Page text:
This Dutch jazz octet (forget their name) exists in a continuum of those very groups of their countrymen who walk the line traversing American jazz formalism of the swing and bebop era, the vanguard of the '60s, and the pop kitsch found in various trendy kinds of Caribbean rhythms. Fondse is a phenomenal arranger and pianist. His tight, loopy, humorous, and ultimately elegant charts set this band apart from the crowd of Euro wannabes and their American counterparts who possess a false sense of superiority. As evidenced here, there is literally no style of music that Fondse finds off limits, whether it be calypso ("Out in the Country With the Lowlands Cowboys"), blues ("Snow Motion"), noir jazz ("A Slightly Frightening Nightingale"), or New Orleans stomp ("Out to Dance With the Urban Indians"). With two reeds, one woodwind, a trumpet, and a trombone holding the front line, and with his piano, a bassist, and a drummer, Fondse can take the liberties many would only attempt with a big band and get away with them. His compositions are identified by their wide, rich, and lush swathes of color and their warm humanity, which set them apart from those of other jazz composers. This octet can blow with the best of them, but is capable and perhaps even prefers to create recordings of wondrous originality with human warmth as their resonant communicating emotion. This is a solid date from top to bottom and should be in any collection of large-group recordings.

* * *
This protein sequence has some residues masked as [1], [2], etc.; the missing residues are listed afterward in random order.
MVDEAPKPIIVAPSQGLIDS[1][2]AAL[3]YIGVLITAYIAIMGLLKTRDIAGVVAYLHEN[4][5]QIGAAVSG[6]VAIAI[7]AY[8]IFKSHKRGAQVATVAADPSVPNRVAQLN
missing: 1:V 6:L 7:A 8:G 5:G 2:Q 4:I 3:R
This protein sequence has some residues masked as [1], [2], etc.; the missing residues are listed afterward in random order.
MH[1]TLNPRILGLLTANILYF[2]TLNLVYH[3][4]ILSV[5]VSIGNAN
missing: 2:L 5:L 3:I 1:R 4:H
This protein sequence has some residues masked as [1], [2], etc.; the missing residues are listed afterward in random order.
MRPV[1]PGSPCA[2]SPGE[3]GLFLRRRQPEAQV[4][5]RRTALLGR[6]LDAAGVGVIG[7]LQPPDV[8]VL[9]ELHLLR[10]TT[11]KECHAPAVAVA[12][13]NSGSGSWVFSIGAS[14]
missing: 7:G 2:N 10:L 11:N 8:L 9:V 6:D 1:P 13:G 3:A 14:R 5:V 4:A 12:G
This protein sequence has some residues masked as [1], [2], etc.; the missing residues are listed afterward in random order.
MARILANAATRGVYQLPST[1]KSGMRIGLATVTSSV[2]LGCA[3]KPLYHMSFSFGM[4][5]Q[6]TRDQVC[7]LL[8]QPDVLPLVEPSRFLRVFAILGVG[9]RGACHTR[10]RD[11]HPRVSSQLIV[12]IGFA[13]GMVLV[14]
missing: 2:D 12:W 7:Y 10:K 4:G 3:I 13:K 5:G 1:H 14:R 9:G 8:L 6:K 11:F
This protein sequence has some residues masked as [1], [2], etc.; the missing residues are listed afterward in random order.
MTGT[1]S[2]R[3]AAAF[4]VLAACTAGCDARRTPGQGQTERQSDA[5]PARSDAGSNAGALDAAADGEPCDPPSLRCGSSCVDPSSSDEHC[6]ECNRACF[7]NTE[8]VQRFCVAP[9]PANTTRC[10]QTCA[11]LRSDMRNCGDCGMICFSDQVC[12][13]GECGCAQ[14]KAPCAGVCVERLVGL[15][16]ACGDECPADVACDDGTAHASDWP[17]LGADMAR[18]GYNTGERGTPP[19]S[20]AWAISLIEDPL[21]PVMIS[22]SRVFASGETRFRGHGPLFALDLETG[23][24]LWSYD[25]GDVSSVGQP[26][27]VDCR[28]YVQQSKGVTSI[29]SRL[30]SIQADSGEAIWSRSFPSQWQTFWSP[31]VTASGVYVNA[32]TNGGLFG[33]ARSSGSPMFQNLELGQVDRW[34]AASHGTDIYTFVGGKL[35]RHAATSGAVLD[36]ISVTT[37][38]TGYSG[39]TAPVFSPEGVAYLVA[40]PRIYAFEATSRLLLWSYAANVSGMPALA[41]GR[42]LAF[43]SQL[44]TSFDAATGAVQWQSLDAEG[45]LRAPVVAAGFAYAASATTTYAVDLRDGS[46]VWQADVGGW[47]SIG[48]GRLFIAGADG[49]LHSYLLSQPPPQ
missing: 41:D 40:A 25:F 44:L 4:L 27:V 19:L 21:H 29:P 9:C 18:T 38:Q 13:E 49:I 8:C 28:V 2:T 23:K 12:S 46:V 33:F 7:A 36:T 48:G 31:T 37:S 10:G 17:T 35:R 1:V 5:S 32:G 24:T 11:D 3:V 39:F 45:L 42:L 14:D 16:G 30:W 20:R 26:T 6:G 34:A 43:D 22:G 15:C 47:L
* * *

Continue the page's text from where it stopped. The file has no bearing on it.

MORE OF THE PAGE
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AllMusic Review by Thom Jurek